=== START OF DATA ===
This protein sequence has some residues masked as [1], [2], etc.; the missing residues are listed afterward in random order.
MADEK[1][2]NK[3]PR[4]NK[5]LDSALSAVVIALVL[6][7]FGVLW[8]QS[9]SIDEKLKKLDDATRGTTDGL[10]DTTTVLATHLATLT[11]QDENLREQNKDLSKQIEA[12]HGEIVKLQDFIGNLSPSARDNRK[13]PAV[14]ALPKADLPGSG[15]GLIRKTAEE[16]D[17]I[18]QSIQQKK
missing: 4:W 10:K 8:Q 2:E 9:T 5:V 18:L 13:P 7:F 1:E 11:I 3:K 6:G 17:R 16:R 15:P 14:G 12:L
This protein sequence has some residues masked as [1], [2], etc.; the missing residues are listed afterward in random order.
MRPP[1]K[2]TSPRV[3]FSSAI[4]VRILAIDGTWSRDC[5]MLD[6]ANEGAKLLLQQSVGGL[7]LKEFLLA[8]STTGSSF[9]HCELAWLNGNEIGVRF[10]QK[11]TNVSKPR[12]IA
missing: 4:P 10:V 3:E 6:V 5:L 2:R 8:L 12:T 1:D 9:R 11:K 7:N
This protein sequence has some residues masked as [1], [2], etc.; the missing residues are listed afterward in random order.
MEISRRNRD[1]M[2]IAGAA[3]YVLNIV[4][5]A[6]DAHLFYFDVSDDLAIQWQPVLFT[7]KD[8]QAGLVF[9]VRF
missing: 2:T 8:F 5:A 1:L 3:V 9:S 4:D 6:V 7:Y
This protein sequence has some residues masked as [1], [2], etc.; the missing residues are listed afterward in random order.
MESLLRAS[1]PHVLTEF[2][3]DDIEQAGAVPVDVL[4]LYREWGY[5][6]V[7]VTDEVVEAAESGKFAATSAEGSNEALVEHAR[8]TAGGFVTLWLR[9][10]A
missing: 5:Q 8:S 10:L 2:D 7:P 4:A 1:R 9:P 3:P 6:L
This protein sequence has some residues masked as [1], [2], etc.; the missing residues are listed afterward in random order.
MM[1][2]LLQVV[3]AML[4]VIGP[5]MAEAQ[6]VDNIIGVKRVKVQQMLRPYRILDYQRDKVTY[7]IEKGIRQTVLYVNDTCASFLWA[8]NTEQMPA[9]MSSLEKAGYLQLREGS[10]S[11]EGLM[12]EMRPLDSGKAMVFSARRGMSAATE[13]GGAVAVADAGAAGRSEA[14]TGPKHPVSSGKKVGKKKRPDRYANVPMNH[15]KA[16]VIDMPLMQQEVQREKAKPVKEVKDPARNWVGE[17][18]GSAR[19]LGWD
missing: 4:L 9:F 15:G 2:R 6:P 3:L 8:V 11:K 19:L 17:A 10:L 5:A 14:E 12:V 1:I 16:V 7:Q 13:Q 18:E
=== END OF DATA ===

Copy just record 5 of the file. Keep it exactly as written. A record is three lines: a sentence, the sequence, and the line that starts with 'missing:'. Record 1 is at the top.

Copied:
This protein sequence has some residues masked as [1], [2], etc.; the missing residues are listed afterward in random order.
MM[1][2]LLQVV[3]AML[4]VIGP[5]MAEAQ[6]VDNIIGVKRVKVQQMLRPYRILDYQRDKVTY[7]IEKGIRQTVLYVNDTCASFLWA[8]NTEQMPA[9]MSSLEKAGYLQLREGS[10]S[11]EGLM[12]EMRPLDSGKAMVFSARRGMSAATE[13]GGAVAVADAGAAGRSEA[14]TGPKHPVSSGKKVGKKKRPDRYANVPMNH[15]KA[16]VIDMPLMQQEVQREKAKPVKEVKDPARNWVGE[17][18]GSAR[19]LGWD
missing: 4:L 9:F 15:G 2:R 6:P 3:L 8:V 11:K 19:L 17:A 10:L 5:A 14:E 12:V 1:I 16:V 7:Q 13:Q 18:E